President Biden’s gas tax holiday is a bad idea
Credit: Chris Kleponis/POOL/ZUMAPRESS/Newscom


President Biden’s gas tax holiday is a bad idea

Biden's suggested fuel tax holiday is unlikely to reduce prices at the pump but could blow a hole in the federal Highway Trust Fund.

With rising food and energy prices driving inflation to levels not seen in 40 years, President Joe Biden is proposing a federal gas tax holiday. Unfortunately, the suggested fuel tax holiday is unlikely to reduce prices at the pump but could blow a hole in the federal Highway Trust Fund and further politicize transportation funding.

With several states, including Georgia, Florida, and New York, passing bills to suspend state gas taxes, President Biden recently called for other states to do the same and began pushing for a three-month holiday from federal motor fuel taxes. A White House aide told Politico, “A federal gas tax suspension alone won’t fix the problem we face. But it will provide families a little breathing room.”

Fortunately, the idea faces bipartisan opposition in Congress. Some Senate Republicans, including Senate Minority Leader Mitch McConnell (R, KY), have called it a fiscally irresponsible political stunt.

The president’s political party is also loudly opposed to suspending the gas tax. House Speaker Nancy Pelosi (D, CA) questioned whether the policy would lead to savings at the pump. Transportation and Infrastructure Committee Chair Peter DeFazio (D, OR) was more direct, saying, “Suspending the federal gas tax will not provide meaningful relief at the pump for American families, but it will blow a multi-billion-dollar hole in the Highway Trust Fund, putting funding for future infrastructure projects at risk.”

“Barack Obama was right. A gas tax holiday was a bad idea in 2008 and it’s a bad idea today,” Sen. Bernie Sanders (D, VT) tweeted.

Sen. Sanders is referring to then-Sen. Barack Obama’s opposition to suspending the gas tax when Republican presidential candidate Sen. John McCain proposed suspending the gas tax from Memorial Day to Labor Day during the 2008 presidential campaign. At the time, then-Sen. Obama said:

“We’re arguing over a gimmick that would save you half a tank of gas over the course of the entire summer so that everyone in Washington can pat themselves on the back and say they did something. Well, let me tell you, this isn’t an idea designed to get you through the summer, it’s designed to get them through an election.”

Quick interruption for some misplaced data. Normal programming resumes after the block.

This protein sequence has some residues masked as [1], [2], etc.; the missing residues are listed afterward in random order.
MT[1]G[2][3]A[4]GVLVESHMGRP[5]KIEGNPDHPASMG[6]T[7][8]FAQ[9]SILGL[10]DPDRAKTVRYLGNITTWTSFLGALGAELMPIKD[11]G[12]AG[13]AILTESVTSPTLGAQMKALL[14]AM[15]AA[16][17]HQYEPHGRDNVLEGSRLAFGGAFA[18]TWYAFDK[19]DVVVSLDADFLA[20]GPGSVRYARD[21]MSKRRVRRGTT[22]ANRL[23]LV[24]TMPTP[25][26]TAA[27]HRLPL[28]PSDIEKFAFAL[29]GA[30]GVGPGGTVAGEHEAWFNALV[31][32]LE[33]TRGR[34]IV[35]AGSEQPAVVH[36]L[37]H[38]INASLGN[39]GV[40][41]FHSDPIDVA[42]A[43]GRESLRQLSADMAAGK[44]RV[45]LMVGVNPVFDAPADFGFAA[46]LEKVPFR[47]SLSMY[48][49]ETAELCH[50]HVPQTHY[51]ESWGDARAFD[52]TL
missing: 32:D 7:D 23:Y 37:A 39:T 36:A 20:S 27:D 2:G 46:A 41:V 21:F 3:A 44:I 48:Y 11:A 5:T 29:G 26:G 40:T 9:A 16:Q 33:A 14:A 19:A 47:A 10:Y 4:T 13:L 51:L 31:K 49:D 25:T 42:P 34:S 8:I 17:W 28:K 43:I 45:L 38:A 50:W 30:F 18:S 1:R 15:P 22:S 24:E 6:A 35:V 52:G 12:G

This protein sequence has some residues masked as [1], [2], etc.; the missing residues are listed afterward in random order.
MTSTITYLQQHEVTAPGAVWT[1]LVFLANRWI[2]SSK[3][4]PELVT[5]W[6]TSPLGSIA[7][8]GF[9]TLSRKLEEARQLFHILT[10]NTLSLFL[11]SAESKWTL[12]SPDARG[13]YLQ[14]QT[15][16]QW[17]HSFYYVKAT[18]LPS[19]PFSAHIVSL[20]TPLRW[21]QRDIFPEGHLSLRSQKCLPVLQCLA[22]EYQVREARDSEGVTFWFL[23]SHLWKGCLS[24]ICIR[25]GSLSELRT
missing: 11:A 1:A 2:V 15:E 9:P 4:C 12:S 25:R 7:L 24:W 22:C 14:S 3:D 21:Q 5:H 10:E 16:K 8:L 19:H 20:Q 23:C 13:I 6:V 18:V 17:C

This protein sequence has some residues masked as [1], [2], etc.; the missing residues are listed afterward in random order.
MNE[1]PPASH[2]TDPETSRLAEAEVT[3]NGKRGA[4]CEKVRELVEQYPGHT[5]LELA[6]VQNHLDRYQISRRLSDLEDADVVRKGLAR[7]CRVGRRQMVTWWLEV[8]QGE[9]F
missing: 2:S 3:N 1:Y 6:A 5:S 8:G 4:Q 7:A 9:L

Obama was right back then and he is right now. There is no certainty that significant savings would be passed along to customers. A recent Penn Wharton study found that President Biden’s gas tax suspension proposal would have relatively minor financial impacts on typical households:

“We estimate that suspending the federal excise tax on gasoline from July to September this year would lower average gasoline spending per capita by between $4.79 and $14.31 over three months, depending on geographic location and modeling assumptions, and lower federal tax revenue by about $6 billion during that period.”

Temporarily suspending the motor fuel tax would blow a massive hole in a significant revenue source for the recently passed Infrastructure Investment and Jobs Act (IIJA). Congress and the White House increased transportation spending by $415 billion over the 10-year budget window. The Highway Trust Fund, used to fund federally-supported highway and transit projects, is already strained, and a gas tax holiday would worsen an already bad situation.

The fuel tax suspension would also weaken the users-pay/users-benefit principle of highway funding. For more than 50 years, federal highway funding has been based on the concept of motorists who use roads paying to build and maintain those roads in proportion to how much they drive. Suspending the gas tax and presumably making up the difference by shifting money from general taxes or adding to the deficit means Americans who don’t drive or drive less than others are forced to subsidize the roads other drivers use.

If the Biden administration is looking to lower gas prices, it has more promising policy options. In the near term, it could waive ethanol blending mandates and relax economic sanctions on oil-producing countries. Over the long term, it could encourage more domestic oil production and the construction of new refineries.

Suspending the fuel tax is also a lot easier than reinstating it. What politician wants to be on record supporting a tax increase later this year if inflation and prices are still rising?

Politicians consistently emphasize the need to properly build and maintain roads and infrastructure and often claim that current transportation funding is inadequate. Suspending the federal gas tax is a bad idea that would negatively affect the country’s roadway system without significantly lowering gas prices or helping drivers.